A Thousand Flavors of Faith, Belief & Religion
I grew up in a non religious environment yet I've always thought it to be intriguing and a little odd.
For as long as I have understood the concept of religion I've struggled to grasp the why? To me it seemed weird and unusual that someone else would define what I could and should believe in.
Religion - often entirely determined by your parents - can be central to how others see you, how you see others and more importantly how you see yourself
Not to say that parents who are part of a religious group shouldn't be allowed to teach their kids about something that's important to them; it can actually be a great thing; if religious traits brings you joy there's nothing wrong with spreading that to others.
I think I struggle with the concept that if you're born into a religious family do you have a choice? Why is something wrong or right, and who decides that for you?
Many religions can be complex, with varying beliefs, advice and moral implications.
As a kid I thought that isn't there as many religions as there are people; due to our own minds, thoughts and experiences?!
For me and my own situation, I identify more as a spiritual person than a purely religious individual.
Sin is a tricky thing
Part of being human is the fact that we sometimes do destructive things. We need to find ways to avoid these things if we care about getting along as a society; that much is true. But it’s unfortunate to be limited in life by an obligation to follow rules against harmless things - rules that might have made sense to a bronze age tribe who worried that something was watching and could get upset; rules that have no utility today. Outdated ideas of sin have an unfortunate impact on society as well. For example beliefs about sin cause major problems for those in the LGBTQ+ community.
Religion can abuse power
Leaders within religious organizations hold positions of social power over their congregants and sometimes they intentionally abuse the trust of vulnerable people, as we’ve seen in so many cases. Then, to make it even worse, the organization often covers up for the abusers. Many people have been hurt by this dynamic.
Religious teachings have also enabled systems of abuse that normalize brutality, such as colonialism and slavery. There might be moral good in some of the teachings, but so often we witness abuse in many forms; one religion overpowering others, controlling individuals and actual killings.
Religion Flames the ‘Us Versus Them’ Mindset
Us versus them mindset often invites the thought of right and wrong; we are right and they are wrong, even though many religions are very similar in their beliefs and even worship the same God, yet they are sworn enemies, and that can lead to violence.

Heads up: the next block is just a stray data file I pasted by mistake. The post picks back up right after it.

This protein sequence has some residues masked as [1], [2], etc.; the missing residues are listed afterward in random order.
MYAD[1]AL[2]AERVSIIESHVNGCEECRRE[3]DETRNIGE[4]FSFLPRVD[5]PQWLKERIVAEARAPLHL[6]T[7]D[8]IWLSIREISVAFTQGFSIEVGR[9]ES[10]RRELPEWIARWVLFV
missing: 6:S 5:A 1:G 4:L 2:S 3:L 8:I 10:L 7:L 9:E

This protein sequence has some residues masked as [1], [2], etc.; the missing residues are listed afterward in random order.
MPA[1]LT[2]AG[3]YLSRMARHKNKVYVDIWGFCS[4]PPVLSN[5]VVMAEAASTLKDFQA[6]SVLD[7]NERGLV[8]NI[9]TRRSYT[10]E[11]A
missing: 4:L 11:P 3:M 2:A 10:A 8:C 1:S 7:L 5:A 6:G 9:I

Religion is fine as long as you don't use it to tell anyone how to live
The way I see it is the purest purpose of religion should be to unite a group of people under the same values and principles, and to facilitate their collective and individual communication with a Higher Power and/or philosophy. In other words, religion should enhance goodness.
And certainly, sacred texts are useful, but the interpretations of those texts should be processed through the mind, heart, and soul of each individual. And that's where I struggle when guidelines become rules.
But then if I think of it as a healthy lifestyle, maybe some people need a stricter schedule to stick to something that in the end is actually better for their wellbeing? And therefore like commandments or other set of rules isn't that bad, for some.
So despite my lack of understanding of organized religion, things I do appreciate and honor regarding religions are quite simple.
If religious teachings lead someone to kindness, happiness, trust, generosity, love, and good health.
Beliefs about the afterlife can give great comfort. We all manage the fear of death somehow.
Some people have been through horrible trauma and only find peace in religion. The rituals, structures, and assurances of supernatural belief can be a literal lifesaver for them.
Religious communities can provide people with a consistent sense of community, which is vital for most people’s happiness. In many places there is simply no better way to develop connections.
Some religious traditions have given rise to practical tools like meditation and yoga.
Despite these upsides, I prefer to live my life without any specific religious belief, and more as a exploring spiritual individual allowing anyone and everyone to choose to believe in whatever makes them happy without hurting or forcing others around them.
What might look like a lack of faith, I kindly ask you to go gentle on me when making assumptions about my life, and finding satisfaction in the idea that I deserve to burn in hell forever.